Dear Lana,

It’s funny how you can perceive something so different from the way it actually unfolds.

The funny thing about photos is that they carry a timestamp. It was taken in a specific moment in time, and just as important as the contents of the photo itself is the digital imprint of the context of the photo. Recording the past in this way is an easy to way to tap into memories that you have otherwise forgotten. You can access your own memories through a different lens, as if you are Dumbledore taking the plunge in his own Pensieve.

I’ve come to realize that a lot of my memories are a function of selective perception. Once we creative a narrative of how we believed our lives were in the past, we continue to keep memories that reinforce this narrative while discarding the ones that do not. Now that I have achieved some semblance of peace in my life, my life is not nearly as hectic as I remembered it to be. Was this what Romantic subjectivism meant?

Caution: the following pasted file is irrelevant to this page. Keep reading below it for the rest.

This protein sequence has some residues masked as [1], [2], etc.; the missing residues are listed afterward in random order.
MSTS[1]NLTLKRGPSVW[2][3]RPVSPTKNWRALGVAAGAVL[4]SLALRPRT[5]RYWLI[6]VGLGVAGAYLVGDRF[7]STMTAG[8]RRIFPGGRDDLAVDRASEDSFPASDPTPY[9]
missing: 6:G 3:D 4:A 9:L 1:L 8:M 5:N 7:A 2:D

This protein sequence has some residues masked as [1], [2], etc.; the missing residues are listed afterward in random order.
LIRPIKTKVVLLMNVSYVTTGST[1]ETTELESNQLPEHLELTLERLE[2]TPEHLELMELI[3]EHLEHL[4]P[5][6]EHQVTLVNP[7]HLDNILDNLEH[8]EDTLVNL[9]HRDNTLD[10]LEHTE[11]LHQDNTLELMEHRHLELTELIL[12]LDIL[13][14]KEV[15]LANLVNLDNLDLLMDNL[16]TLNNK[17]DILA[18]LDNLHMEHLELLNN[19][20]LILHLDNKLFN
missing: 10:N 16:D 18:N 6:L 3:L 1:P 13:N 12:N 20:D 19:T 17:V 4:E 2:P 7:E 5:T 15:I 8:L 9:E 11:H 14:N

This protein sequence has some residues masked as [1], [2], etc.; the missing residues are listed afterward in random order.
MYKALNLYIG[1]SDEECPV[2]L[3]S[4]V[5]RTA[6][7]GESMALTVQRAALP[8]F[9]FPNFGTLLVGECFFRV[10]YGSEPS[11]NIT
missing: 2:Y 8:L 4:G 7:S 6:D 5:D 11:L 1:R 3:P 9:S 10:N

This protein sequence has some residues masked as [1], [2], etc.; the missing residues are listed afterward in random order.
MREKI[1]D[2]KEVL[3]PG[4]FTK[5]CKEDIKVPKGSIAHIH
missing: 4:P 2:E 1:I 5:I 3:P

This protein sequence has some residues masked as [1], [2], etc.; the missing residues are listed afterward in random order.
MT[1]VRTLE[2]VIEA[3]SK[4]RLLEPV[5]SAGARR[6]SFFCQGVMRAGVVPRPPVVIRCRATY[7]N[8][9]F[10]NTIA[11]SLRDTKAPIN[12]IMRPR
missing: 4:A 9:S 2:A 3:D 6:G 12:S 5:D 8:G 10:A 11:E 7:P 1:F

There was a time when I viewed Romantic art as my favorite artistic movement. The emphasis on nature through a vivid palette captured the turbulence in which I saw the world unfolding in my adolescent eyes. I wrote a lot during this period — at least, by my standards then — and a lot of it was about the toxicity in which I saw the world.

Now that I reflect back on this period, it doesn’t seem as hectic. Aristotle may have said we are what we repeatedly do, but I think more accurately we are we we repeatedly notice. There is the world around us, but it is not the world we claim it to be. In this regard, I think it’s appropriate to acknowledge in the artist in us that constructs our own world. It is not the world of others because we do not notice what others observe. It is our world because we created it with our minds and our own perceptions. With that comes great power.